PowerShell Learning for the SQL DBA — Part 1 of 45 min read

In years past I have attempted to learn PowerShell numerous times.  Usually I just hack together a solution to a current problem I am trying to solve.  I never really sat down and learned the fundamentals.  As my SQL environment grows and interesting requests come in from management and other internal partners I see the big picture of how PowerShell can help complete some of these requests faster than putting together a TSQL equivalent.  And not to mention an ongoing project of DR and having certain objects scripted out and handy in the event of a disaster situation.  When I ran across a tool in the middle of 2016 that makes it easy for the non-PowerShell DBA to start easily taking advantage of PowerShell I was hooked.  I have been obsessed with this tool ever since.  I have been able to provide some assistance on small tasks relating to the tool.  So with all of this said I have seen the light and am actively learning and working with PowerShell daily, whether for a work situation or by helping with the DBATools (t)project.


The magic that is DBATools should interest more SQL DBA’s in to the world of PowerShell.  If not to contribute to the community, but to make your work more fun and improve your efficiency.  There are some functions in DBATools that you cannot even do with TSQL. (That I have found anyway)  Others are you can just drop it in and connect it to all of your instances in one command and find things like are you using the right memory values.  Are your instances using Instant File Initialization or Lock Pages in Memory.  Within seconds you can run a command against all of your instances and know the answer.  DBATools started as a SQL Migration tool and has exploded in to so much more.  I have recently started working on a migration project from SQL 2012 servers to SQL 2016 and DBATools will play a huge roll in this migration.


PowerShell Book

Part of my 2017 goals is to learn PowerShell and contribute to DBATools.  On January 16, 2017 I started reading Learn Windows PowerShell in a Month of Lunches.  This book is great.  It takes the fundamentals of PowerShell and breaks it in to 30 understandable chunks.  I started strong with 7 days in a row and then life and work got in the way.  I have made it to chapter 14 in a little less than a month and a half.  I have read a little further in to the chapters, but have not had time to re-read and complete the labs.  So maybe for me it will be Learn Windows PowerShell in 3 Months of Lunches…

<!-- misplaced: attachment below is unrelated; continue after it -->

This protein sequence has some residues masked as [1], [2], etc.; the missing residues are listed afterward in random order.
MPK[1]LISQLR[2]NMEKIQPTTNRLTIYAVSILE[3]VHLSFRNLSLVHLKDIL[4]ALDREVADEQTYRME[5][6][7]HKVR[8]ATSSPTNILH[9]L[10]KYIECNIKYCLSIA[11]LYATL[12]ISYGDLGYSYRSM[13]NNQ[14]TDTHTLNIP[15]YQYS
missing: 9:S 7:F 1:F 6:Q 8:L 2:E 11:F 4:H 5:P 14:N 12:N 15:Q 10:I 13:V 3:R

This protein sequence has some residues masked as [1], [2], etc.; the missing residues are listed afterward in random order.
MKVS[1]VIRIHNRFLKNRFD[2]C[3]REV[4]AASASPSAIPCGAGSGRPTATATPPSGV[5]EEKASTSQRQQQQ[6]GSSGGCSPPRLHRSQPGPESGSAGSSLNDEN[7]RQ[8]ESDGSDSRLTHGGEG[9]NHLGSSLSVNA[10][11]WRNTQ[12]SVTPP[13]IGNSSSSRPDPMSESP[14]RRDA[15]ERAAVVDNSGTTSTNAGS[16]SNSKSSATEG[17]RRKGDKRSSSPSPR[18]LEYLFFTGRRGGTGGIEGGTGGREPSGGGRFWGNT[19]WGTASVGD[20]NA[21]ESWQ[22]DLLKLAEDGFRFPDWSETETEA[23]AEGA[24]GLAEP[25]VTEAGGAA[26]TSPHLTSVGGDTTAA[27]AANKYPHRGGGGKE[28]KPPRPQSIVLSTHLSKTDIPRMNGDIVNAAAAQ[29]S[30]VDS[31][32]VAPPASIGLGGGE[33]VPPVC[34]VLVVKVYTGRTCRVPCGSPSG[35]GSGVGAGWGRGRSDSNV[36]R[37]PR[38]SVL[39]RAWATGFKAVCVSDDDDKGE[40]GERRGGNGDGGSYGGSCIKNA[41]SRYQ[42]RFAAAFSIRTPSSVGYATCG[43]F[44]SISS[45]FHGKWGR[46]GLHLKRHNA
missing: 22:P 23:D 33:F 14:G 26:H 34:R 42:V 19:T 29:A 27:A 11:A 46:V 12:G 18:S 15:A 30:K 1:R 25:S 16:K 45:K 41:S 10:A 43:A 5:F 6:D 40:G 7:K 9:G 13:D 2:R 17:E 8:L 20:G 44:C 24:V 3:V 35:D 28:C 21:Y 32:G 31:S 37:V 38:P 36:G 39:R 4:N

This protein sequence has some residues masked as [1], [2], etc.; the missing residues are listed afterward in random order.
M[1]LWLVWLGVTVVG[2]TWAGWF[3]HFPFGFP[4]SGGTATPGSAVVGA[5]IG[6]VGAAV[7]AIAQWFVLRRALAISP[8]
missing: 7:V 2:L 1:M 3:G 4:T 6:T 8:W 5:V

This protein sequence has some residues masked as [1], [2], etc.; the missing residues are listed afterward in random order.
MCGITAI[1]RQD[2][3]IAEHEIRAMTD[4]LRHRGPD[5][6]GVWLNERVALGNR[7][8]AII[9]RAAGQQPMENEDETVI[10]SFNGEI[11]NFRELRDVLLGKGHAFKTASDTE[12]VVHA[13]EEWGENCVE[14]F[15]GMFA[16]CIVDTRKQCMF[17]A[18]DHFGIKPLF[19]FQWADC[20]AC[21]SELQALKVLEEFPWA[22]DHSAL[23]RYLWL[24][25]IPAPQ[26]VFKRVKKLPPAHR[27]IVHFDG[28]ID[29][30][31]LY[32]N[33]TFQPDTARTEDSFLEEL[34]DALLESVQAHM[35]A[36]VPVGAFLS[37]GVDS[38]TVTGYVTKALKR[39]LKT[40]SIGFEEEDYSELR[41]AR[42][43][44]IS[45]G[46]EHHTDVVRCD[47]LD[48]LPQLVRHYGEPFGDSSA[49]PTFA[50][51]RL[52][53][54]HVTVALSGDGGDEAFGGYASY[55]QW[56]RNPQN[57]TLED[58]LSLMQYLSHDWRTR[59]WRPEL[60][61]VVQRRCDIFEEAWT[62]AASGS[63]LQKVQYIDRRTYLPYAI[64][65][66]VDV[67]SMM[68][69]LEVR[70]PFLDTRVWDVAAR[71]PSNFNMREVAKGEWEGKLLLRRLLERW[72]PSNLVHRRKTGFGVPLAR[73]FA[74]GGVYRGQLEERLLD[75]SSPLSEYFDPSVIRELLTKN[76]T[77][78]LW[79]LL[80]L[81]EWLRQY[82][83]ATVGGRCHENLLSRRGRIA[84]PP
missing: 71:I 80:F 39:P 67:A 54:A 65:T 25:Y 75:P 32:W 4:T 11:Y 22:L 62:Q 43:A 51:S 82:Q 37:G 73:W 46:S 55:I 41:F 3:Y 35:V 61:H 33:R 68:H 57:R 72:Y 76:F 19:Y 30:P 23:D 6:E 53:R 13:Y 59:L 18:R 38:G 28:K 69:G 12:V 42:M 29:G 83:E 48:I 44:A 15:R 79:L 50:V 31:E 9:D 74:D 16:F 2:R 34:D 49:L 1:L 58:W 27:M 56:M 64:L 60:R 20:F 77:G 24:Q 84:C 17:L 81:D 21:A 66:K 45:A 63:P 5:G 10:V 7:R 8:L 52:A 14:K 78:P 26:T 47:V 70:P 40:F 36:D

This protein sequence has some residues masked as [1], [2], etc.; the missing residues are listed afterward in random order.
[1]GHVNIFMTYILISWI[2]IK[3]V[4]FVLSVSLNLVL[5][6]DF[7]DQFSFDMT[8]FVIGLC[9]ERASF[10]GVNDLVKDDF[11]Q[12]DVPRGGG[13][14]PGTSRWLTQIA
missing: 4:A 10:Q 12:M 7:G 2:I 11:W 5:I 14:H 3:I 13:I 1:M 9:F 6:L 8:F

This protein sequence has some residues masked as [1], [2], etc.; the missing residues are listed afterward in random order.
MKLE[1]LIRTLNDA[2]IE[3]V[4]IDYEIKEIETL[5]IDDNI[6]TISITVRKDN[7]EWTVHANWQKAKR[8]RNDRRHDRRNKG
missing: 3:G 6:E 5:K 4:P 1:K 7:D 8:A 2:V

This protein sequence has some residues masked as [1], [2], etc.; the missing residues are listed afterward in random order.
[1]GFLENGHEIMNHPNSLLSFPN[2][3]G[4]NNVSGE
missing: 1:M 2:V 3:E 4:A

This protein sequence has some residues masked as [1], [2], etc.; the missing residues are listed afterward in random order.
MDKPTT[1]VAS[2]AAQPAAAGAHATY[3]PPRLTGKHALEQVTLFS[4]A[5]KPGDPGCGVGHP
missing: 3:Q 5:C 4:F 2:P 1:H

Below are three quick examples of what I have been able to complete recently where I was able to utilize what I have learned about PowerShell and DBATools. (Some took help from some very smart people)


Create an Audit table for Quarterly Access Review

We currently have a process that one of our security team members runs quarterly to review access to our primary SQL systems.  This is an SSRS report that is executed and then manually reviewed by a department manager.  This is tedious and time consuming for all involved.  Our company recently purchases an access management platform that allows user accounts be put in certain groups based on their department and job function and then the proper permissions will be granted to their account.  So this system needs to consume the data in a row/column format and not report format that the current process builds. So I began investigating what DBATools could do for me.  After searching the commands using Get-Command I found Get-DbaRoleMember.  This function allows me to get Server Level and User Level permissions with one command.

Add in the Out-DbaDataTable.

Then finally the Write-DbaDataTable combined with Out-DbaDataTable I was able to output the results to a SQL Sever table.  Now I have all my permissions stored in a table and with the correct TSQL supplied to the third party system I can pull the correct permission information.  TaDa!!!


Check if Instant File Initialization and Lock Pages In Memory are enabled

We recently did some troubleshooting around a memory issue on one of our product servers.  One of my colleagues read an article that referenced Lock Pages in Memory.  He said do we have this set?  I said give me a minute.  I put together a PowerShell cmdlet that will search all of our servers using CMS and tell me what the Lock Pages In Memory and Instant File Initialization settings are configured to.  TaDa!!!

Find Orphaned Data Files on File System

I saw this command when reading the help and website when I first ran across the tool.  Thinking wow, that is an interesting idea.  So I quickly ran Find-DbaOrphanedFile against one server.  And low and behold I had a file on the File System that was not attached to a SQL Database.  So again I expand that to all SQL Instances and found about 300GB of data and log files that were still on the File System that had no corresponding SQL Database. Bam!!!



I am well on my way to getting the fundamental skills of PowerShell under my belt as well as incorporating what I have learned in to my day to day SQL DBA job.

What I have shown of the DBATools is barely touching the surface.  There are more advanced techniques of pipelines and stringing multiple functions together to make things happen.

I am so excited about what I am doing now and the future enhancements that I might be able to introduce into my environment.

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